Simin Vazire hopes to fix psychology’s credibility crisis

Simin Vazire hopes to fix psychology’s credibility crisis

IT IS EASY to be sceptical about the state of behavioural science. The biggest story in the field in 2023 involved two frequent collaborators, Dan Ariely of the Duke Fuqua School of Business and Francesca Gino at Harvard Business School, who both face charges of research misconduct.

Both have studied how to fight dishonesty. Ironically, they have been accused of fiddling their data. Harvard has put Dr Gino on leave and is trying to revoke her academic tenure. She has filed a lawsuit against her accusers and the university. Both scientists deny the allegations. (Neither responded to requests for comment.)

It was another embarrassment for a field that has been mired for years in a “replication crisis”, in which researchers have proved unable to recreate a string of supposedly robust, headline-grabbing findings, such as power-posing (the idea that assertive poses can improve performance in negotiation or public speaking) and social priming (which holds that exposure to tiny stimuli can significantly change people’s later behaviour).

A movement to try to fix things began more than a decade ago. Now, one of its leading lights has ascended to one of the most powerful positions in the field. On January 1st Simine Vazire took over as editor-in-chief of Psychological Science, the discipline’s most prestigious journal.

Dr Vazire is a psychologist at the University of Melbourne who helps run a research group focused on metascience, or the study of science’s processes. She has been a mainstay of the movement to fix psychological science for years. “Appointing her as EIC is putting someone who’s at the forefront of methods reform in charge of one of our most important institutions,” says Yoel Inbar, a psychologist at the University of Toronto, and an associate editor at the journal who has done a good deal of work on methodological wobbliness.

Worries about fraud make the biggest headlines. But it probably accounts for a small fraction of the problem. “The bigger issue in my opinion is all the spin, including statistical practices…that bias results in favour of researchers’ beliefs,” says Uli Schimmack of the University of Toronto-Mississauga, whose website, Replicability-Index, helped force psychology to take its methods problems seriously.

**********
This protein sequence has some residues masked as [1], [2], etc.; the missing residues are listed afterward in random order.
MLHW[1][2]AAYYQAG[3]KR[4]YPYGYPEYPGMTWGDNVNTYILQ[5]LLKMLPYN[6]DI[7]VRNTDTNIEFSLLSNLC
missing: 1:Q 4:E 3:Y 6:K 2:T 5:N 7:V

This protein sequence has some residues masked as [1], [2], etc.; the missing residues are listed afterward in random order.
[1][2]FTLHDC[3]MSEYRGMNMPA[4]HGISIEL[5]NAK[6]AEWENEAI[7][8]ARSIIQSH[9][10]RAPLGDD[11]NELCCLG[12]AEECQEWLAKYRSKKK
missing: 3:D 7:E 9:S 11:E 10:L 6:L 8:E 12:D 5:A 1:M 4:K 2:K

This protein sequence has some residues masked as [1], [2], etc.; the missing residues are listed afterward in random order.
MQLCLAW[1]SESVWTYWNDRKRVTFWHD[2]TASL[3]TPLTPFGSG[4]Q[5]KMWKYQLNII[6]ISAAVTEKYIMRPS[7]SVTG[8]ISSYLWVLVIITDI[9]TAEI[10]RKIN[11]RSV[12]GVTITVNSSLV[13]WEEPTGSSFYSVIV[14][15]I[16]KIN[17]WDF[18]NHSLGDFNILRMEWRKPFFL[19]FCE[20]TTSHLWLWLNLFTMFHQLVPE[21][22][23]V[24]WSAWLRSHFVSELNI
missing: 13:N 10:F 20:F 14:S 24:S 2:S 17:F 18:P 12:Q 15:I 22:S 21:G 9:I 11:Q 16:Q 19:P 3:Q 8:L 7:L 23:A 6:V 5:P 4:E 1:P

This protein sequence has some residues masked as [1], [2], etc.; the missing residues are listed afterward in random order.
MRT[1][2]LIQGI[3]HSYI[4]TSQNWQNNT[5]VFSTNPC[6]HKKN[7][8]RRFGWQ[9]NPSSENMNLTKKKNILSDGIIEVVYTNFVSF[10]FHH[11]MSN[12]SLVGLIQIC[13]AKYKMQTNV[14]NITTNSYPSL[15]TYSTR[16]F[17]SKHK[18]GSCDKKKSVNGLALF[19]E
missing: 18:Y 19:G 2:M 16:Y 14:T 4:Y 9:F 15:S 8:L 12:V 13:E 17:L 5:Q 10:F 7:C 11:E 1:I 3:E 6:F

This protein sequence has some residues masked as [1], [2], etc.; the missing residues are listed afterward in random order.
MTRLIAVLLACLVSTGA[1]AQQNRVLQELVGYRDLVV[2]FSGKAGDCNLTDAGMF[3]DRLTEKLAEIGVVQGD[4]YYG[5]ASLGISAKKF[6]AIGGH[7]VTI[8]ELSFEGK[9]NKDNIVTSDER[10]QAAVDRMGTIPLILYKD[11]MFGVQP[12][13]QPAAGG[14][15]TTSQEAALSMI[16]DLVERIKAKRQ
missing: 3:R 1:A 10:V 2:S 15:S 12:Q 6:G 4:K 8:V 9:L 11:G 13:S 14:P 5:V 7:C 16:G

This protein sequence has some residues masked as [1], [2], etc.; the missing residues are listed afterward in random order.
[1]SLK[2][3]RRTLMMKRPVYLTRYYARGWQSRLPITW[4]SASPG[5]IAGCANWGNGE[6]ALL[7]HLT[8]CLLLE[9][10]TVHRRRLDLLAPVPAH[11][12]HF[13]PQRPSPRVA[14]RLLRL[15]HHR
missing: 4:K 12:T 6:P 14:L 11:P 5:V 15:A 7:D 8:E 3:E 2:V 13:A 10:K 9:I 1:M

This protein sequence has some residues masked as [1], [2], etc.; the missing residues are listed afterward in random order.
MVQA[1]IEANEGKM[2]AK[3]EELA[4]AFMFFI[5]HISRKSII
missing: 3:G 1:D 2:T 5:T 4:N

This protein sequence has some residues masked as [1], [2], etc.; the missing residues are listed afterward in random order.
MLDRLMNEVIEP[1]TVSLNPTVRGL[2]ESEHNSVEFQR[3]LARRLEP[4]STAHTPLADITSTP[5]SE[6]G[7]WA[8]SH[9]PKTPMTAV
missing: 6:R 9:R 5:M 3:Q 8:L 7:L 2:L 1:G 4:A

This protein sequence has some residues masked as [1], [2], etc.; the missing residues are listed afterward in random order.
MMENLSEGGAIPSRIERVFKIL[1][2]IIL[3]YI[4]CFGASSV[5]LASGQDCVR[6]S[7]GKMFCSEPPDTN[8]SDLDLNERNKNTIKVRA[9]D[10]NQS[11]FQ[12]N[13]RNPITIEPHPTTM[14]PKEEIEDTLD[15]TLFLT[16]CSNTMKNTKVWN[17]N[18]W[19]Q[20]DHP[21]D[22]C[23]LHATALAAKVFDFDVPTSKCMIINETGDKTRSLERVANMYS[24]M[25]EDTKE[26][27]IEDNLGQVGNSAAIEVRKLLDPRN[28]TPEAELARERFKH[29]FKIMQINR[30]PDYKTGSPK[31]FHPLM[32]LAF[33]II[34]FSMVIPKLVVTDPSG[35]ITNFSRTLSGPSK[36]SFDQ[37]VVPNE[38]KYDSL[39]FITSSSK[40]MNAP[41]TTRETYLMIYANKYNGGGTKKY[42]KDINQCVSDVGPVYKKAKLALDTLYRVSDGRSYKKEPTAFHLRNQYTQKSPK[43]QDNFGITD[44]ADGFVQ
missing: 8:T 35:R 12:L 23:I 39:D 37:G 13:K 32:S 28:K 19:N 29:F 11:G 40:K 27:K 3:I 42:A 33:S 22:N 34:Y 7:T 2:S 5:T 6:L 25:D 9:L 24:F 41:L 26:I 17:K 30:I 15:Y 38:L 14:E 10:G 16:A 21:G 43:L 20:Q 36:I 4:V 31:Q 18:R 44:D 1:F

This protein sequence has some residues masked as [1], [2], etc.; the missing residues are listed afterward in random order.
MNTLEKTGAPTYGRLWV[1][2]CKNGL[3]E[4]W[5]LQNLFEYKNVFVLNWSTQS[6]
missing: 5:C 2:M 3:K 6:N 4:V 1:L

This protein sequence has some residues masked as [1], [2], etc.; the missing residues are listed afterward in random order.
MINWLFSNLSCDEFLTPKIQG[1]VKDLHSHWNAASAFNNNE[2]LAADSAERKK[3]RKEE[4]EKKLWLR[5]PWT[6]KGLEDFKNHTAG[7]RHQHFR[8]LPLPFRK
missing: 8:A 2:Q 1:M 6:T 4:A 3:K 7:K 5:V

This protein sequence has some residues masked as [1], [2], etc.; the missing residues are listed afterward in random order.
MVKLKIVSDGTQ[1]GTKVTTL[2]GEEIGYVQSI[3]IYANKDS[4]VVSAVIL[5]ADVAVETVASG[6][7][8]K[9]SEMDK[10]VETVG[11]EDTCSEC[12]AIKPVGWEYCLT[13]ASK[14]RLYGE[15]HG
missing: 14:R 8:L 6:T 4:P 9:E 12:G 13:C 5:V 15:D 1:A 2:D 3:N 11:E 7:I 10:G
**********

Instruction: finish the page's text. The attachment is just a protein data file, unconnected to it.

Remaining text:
Dr Vazire’s new perch makes her well-placed to crack down on such “questionable research practices” (QRPs). Although the details are complicated, the basic ideas are simple. QRPs are often about cherry-picking: re-running statistical tests until chance throws up something strong enough to publish; quietly binning results that contradict pet hypotheses while publishing those that support them, and so on.

Psychologists started taking QRPs more seriously around 2011. A now notorious paper published that year appeared to present evidence for extrasensory perception. Today, the paper is viewed as a case study in how QRPs can allow researchers to “prove” just about anything. Another paper, published around the same time and this time deliberately impish, used widely accepted practices in experimental psychology to “prove” the obviously impossible result that the Beatles’ song “When I’m Sixty-Four” made listeners younger. The researchers behind the second paper would later establish Data Colada, a website that has made a name for itself questioning research, including papers by Dr Ariely and Dr Gino.

Reformers argue for several countermeasures. Having scientists register their research plans in advance, including which variables they think will move in which directions, leaves less room for cherry-picking. “Registered Reports” are a more radical idea, in which journals accept articles before their findings are known. That puts more emphasis on strong methodology, and helps ensure negative results are published alongside positive ones.

Dr Vazire’s debut editorial promised changes along those lines at Psychological Science. “By default, we now expect all primary data, original research materials, and analysis scripts to be made publicly available in a trusted third-party repository,” she wrote. Pre-registration will not be required, but it will improve the chances of a paper being accepted. Authors who deviate from their stated plans will need to explain why. (Dr Vazire did not respond to requests for an interview.)

She may be pushing at an open door. At first there was resistance to the idea that there was a problem, says Dr Inbar. “I think part of it was a sense that when you criticise published research or you replicate studies, that you’re picking on the people who published those papers.” Much of the agitation for reform happened on blogs and social media, which made it easier for the old guard to dismiss.

But attitudes have been changing. “Ten years ago, Simine was perceived as a radical in her advocacy for reforms to increase transparency and [the] credibility of research,” says Brian Nosek of the University of Virginia, who co-founded the Society for the Improvement of Psychological Science with her in 2016. “She is no longer seen as a radical. But she hasn’t changed a bit.”

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